Department of Homeland Security - Federal Departments

Year Founded:
2002
Employees:
187,130
Outlay:
$40B / year
Employee Expense:
$14.14B in 2015

The Federal Government is broken down into fifteen departments, each of which consists of a number of sub-departments and organizational groups tasked with accomplishing the Department's overall goals.

U.S. Department of Homeland Security was created in response to the terrorist attacks of September 11, 2001. DHS is equivalent to the Interior Ministries in other countries. While the Department of Defense is charged with managing military action abroad, the Department of Homeland Security is focused on the civilian sphere and protecting Americans within the borders. DHS is tasked with a narrow and vital focus: to secure the United State against any and all threats we face. DHSs dedicated employees work in fields ranging from border protection and emergence response to cybersecurity and chemical safety. DHS is well known for its Homeland Security Advisory System that rates the threats our nation faces on scale from 1 to 5 which are described as Low, Guarded, Elevated, High, or Severe threat.

Who does the Department of Homeland Security hire?

The DHS hires a wide range of professionals including law enforcement officers, legal professionals, scientists, intelligence experts, and cybersecurity experts. DHS is a large employer of veterans of our armed forces.

In 2015, the most common occupation employed by the Department of Homeland Security was Compliance Inspection And Support at 44,769 employees. The second largest occupation was Customs And Border Protection with 22,854 employees.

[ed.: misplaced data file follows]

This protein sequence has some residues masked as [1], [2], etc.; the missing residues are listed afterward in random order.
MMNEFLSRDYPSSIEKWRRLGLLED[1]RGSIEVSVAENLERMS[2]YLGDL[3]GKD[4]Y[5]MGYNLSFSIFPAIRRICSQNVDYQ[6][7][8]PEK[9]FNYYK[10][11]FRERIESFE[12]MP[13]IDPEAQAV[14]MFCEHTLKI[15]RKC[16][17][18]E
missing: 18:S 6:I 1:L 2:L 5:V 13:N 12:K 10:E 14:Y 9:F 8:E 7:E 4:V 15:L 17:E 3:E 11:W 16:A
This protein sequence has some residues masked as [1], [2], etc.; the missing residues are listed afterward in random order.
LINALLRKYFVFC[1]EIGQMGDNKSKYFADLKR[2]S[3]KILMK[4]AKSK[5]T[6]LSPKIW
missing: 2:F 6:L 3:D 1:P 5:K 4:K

Based in Washington D.C., the DHS was formed by consolidating several smaller agencies from across the federal government. As a result, today the DHS has positions in many locations across the county.

History of the Department of Homeland Security

DHS was created by President George W. Bush in response to the attacks of September 11, 2001 and was officially established on November 25, 2002. The bill was passed with little opposition despite legislative riders in the bill regarding abortion and unions. The creation of the DHS was the largest reorganization of the federal government since the creation of the DoD in 1949.

Twenty-two agencies from across other federal departments were consolidated in the DHS. Notably the Federal Bureau of Investigation the Central Intelligence Agency remained independent and were not merged into the DHS.

Average Pay of an Employee in the Department of Homeland Security

Year Average Pay
2004 $71769.63
2005 $74689.54
2006 $78809.38
2007 $79215.71
2008 $80510.38
2009 $83629.11
2010 $85008.95
2011 $88870.53
2012 $89722.30
2013 $91354.41
2014 $93399.82
2015 $94978.75

Agencies in the Department of Homeland Security (2015)

Agency Employee Count Total Salary Expense Average Pay
Customs and Border Protection 59,320 $4.95B $83,546
Transportation Security Administration 58,221 $3.06B $52,480
Immigration and Customs Enforcement 18,689 $1.73B $92,457
Citizenship and Immigration Services 14,151 $1.18B $83,073
Federal Emergency Management Agency 13,652 $1.04B $76,036
U.S. Coast Guard 8,376 $673.55M $80,501
U.S. Secret Service 6,304 $610.37M $96,838
National Protection and Programs Directorate 3,003 $307.47M $102,388
Department of Homeland Security Headquarters 2,985 $343.96M $115,269
Federal Law Enforcement Training Centers 1,183 $105.82M $89,449
Office of the Inspector General (Department of Homeland Security) 650 $69.39M $106,747
Science and Technology Directorate 470 $58.64M $125,036
Domestic Nuclear Detection Office 126 $16.49M $130,906

Data Sources

The information provided on these pages is sourced from the Office of Personnel Management (OPM) Enterprise Human Resources Integration (EHRI) dataset. Postal Service data is managed exclusively by the USPS . All information is displayed unmodified and as provided by the source agency.

Federal employee salaries are public information under open government laws (5 U.S.C. § 552). FederalPay provides this data in the interest of government transparency — employee data may not be used for commercial soliciting or vending of any kind. Learn more about the FederalPay Employees Dataset here.


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** This Document Provided By www.FederalPay.org - The Civil Employee's Resource **
Source: www.federalpay.org/departments/departmentofhomelandsecurity